Although Farnborough College has 1,100 higher education students and offers a wide range of degree, foundation degree and even masters courses, it has decided not to submit an access agreement and will keep fee levels at a maximum £1,200 for 2006.
Christine Davis, the principal, said: "We feel there is going to be a great deal of market turbulence in the coming year. We are very aware that these are uncharted waters, and we need to keep our ship as steady as we can. But we are also aware that funding levels may force us to reconsider our position in the future."
Ms Davis said her college felt able to charge less because its courses were purely vocational and therefore did not overlap with its validating partner, Surrey University. "The local market is key. If you have a niche area you can make different decisions," she said.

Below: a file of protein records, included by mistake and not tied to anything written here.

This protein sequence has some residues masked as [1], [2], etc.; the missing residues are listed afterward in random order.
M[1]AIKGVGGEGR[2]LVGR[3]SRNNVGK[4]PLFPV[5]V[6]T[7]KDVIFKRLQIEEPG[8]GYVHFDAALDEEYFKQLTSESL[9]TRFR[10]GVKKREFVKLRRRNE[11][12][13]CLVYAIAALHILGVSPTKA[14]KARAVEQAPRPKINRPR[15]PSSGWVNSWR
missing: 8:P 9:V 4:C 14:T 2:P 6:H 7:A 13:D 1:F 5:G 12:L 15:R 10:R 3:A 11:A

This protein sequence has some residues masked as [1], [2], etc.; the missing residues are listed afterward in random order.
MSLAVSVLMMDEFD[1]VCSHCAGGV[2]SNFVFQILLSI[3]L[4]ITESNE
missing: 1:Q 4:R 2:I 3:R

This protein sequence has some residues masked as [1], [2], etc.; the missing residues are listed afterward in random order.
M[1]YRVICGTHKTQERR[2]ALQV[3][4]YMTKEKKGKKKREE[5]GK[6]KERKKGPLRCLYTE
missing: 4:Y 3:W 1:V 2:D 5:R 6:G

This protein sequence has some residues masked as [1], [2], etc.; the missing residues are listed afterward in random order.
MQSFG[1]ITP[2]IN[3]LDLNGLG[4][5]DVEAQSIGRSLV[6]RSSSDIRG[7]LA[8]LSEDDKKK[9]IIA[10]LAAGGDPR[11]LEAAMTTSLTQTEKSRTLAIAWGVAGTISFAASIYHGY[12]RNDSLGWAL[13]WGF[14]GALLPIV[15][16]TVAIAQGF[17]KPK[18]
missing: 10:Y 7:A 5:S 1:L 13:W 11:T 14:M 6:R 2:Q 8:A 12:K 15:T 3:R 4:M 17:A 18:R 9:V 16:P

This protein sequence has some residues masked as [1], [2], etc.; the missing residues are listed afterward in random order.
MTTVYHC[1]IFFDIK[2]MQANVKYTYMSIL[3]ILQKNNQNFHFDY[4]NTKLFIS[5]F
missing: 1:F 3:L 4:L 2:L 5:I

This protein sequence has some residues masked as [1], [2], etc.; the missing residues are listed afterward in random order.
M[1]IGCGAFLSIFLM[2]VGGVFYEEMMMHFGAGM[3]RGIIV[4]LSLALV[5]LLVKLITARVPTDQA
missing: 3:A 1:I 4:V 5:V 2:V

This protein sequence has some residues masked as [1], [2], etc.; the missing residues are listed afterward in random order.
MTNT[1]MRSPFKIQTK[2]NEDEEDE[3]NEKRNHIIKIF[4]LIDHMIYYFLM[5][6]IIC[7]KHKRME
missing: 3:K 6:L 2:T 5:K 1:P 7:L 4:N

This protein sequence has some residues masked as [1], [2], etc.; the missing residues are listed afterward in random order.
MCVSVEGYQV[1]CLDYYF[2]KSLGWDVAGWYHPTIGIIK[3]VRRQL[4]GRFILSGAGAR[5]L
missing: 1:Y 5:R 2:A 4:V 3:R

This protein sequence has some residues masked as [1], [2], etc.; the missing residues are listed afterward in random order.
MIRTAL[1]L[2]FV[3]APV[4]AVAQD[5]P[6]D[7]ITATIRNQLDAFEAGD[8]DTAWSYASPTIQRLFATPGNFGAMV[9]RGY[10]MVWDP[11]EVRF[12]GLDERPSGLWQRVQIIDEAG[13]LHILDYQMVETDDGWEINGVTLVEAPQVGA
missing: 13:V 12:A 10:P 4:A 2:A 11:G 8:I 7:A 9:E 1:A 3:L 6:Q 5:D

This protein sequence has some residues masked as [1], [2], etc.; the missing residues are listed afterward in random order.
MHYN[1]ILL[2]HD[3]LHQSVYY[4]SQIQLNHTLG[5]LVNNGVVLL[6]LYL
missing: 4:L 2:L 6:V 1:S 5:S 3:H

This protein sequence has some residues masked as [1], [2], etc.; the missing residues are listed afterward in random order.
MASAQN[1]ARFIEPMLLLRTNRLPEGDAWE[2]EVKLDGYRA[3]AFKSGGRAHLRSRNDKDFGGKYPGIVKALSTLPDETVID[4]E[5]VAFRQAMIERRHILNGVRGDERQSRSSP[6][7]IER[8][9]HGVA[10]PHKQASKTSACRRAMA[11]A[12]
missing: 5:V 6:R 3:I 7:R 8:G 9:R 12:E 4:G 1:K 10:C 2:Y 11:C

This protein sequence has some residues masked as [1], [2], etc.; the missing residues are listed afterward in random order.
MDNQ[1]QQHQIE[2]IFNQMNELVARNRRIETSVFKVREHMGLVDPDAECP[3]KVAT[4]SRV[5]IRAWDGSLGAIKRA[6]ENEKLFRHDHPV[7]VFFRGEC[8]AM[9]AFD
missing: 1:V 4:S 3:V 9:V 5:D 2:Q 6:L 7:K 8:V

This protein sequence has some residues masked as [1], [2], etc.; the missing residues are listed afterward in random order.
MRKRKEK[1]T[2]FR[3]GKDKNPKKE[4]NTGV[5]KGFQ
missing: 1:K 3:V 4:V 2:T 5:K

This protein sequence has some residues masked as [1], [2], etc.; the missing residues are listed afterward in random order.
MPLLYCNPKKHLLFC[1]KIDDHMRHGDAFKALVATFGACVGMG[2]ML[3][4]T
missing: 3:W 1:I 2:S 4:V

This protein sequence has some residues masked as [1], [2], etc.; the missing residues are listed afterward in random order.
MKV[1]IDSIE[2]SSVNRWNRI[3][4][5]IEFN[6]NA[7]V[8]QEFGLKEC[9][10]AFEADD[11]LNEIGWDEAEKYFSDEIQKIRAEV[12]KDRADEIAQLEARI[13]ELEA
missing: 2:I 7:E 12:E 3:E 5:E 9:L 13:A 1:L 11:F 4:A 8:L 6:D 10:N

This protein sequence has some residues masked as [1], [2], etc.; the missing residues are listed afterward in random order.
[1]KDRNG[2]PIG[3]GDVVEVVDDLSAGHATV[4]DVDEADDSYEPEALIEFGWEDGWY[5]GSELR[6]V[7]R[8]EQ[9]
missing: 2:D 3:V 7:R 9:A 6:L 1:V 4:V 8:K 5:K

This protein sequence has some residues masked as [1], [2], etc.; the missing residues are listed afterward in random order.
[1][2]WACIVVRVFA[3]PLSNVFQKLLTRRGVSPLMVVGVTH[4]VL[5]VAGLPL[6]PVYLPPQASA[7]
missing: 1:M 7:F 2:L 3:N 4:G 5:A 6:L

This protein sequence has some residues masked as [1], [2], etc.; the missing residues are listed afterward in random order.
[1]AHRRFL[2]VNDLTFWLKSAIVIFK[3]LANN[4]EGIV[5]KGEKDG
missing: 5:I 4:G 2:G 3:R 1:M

Suffolk College is one of the few further education institutions to have submitted an access agreement, with the intention of charging £3,000 a year for its higher education courses.
It plans to spend 37 per cent of an anticipated extra £837,000 fee income on student bursaries ranging from £500 to £1,350 a year. About half of the college's 2,000 higher education students are expected to qualify.
Dave Muller, the principal, said his college's relationship with its validating partner, the University of East Anglia, had influenced its decision.
"Our judgement was that it would look very odd to be charging different fees for almost the same provision," he said.